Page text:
The United States Senate should reject the nomination of Gina Haspel to be the director of the Central Intelligence Agency because her of role in running an illegal “black site prison” in Thailand where torture occurred and for participating in the destruction of documents about it.
President Barack Obama made the decision not to prosecute those responsible for torture, apparently in an effort to get the country past this terrible episode in American history. I think this was a mistake because such prosecutions would have sent an unequivocal message condemning torture and held accountable those who planned and implemented it. Instead, one of those thought to be responsible now has been nominated to head the CIA.
Many reports have documented the brutal torture engaged in at these black site prisons and at the prison in Guantanamo Bay, Cuba. A report of the Senate Intelligence Committee, released in December 2014, describes horrific, sadistic brutality inflicted on prisoners. It also leaves no doubt that both United States criminal statutes and international treaties were violated.
The 499-page report describes in detail what was done. It is sickening and saddening. The report tells of a man chained to a wall in the standing position for 17 days and of detainees kept awake for nearly 180 hours in standing or stress positions. The report documents repeated waterboarding, which international law has long defined as torture, including one man who was waterboarded 183 times.
It tells of detainees being immersed in ice baths and of the killing of an Afghan, Gul Rahman, who died of suspected hypothermia in November 2002 after he was beaten, stripped naked from the waist down and left chained to a concrete floor in near-freezing temperatures. The report details forced rectal feeding, which is described as intensely painful and obviously is enormously degrading; it is rape.
Those responsible repeatedly have denied that anything wrong was done. Former Vice President Dick Cheney said that the Senate Intelligence Committee report was “full of crap.” He has said that he would “do it again in a minute.” “People have been very concerned about waterboarding, calling it torture,” Cheney said. “First of all it was not deemed torture by the lawyers, and secondly it worked.”
Cheney and other apologists for torture could not be more wrong.
As to the claim that the torture worked, the Senate Intelligence Committee report carefully refutes this and describes how all of the relevant information was gained from other sources. In fact, it long has been thought that torture is unlikely to produce useful information. Those being tortured will say anything to end the pain.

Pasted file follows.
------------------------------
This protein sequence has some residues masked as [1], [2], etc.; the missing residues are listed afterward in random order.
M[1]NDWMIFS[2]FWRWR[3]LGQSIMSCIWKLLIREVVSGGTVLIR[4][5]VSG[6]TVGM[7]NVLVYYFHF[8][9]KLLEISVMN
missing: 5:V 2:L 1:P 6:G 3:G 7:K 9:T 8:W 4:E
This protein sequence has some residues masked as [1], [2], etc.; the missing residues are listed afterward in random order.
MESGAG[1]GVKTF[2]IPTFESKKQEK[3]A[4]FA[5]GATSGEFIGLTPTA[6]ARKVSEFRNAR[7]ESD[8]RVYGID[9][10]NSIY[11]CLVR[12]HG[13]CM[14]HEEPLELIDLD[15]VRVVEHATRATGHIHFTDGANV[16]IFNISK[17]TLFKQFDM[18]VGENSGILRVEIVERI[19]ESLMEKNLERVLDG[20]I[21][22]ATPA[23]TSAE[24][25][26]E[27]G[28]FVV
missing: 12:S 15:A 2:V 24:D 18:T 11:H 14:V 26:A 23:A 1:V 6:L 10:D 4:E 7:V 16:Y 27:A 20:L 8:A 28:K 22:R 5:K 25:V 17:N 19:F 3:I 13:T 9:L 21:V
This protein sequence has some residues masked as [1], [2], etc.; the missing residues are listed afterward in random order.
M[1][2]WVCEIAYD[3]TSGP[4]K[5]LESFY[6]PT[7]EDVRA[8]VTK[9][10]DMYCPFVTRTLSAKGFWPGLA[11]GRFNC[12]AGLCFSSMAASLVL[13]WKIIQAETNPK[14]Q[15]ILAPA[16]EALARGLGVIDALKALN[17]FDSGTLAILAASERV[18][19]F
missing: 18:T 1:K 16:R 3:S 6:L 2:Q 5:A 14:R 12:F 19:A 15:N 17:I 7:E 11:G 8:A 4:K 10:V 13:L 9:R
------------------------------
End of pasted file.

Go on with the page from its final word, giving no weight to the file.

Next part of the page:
But even if the torture gained useful information, it still was illegal and wrong. No lawyers can authorize violations of statutes and international law. The Federal Torture Act states that whoever “outside the United States” commits or attempts to commit torture shall be imprisoned for not more than 20 years “and if death results to any person from conduct prohibited by this subsection, shall be punished by death or imprisoned for any term of years or for life.”
The Act defines torture broadly as an “act intended to inflict severe physical or mental pain or suffering upon another person within his custody or physical control.” Additionally, the United States is one 156 nations that have ratified the Convention against Torture and Other Cruel, Inhuman or Degrading Treatment or Punishment.
After 9/11, Gina Haspel went to run a black prison site in Thailand where al-Qaida suspects were taken for questioning. It is known that individuals were waterboarded there. It also is known that in 2005, Haspel encouraged the destruction of 90 videotapes of what had occurred and these then were destroyed.
This occurred after Congress had learned of the videotapes and called on them to be preserved. Moreover, as Sen. Rand Paul has observed, Haspel never has repudiated the use of torture.
Haspel’s role in this should disqualify her from heading the CIA. We all should be truly ashamed of our government for having engaged in such behavior. It will make it far harder to insist that other nations follow international law and refrain from such conduct. How can the United States insist that other nations respect the law when they have American prisoners, when we so blatantly violated the law with these foreign prisoners?
It is for precisely this reason that there should have been criminal prosecutions of those who planned and carried out torture. At the very least, someone responsible for torture should not lead the CIA.
Erwin Chemerinsky is dean and professor of law at the UC Berkeley School of Law. He can be reached at firstname.lastname@example.org.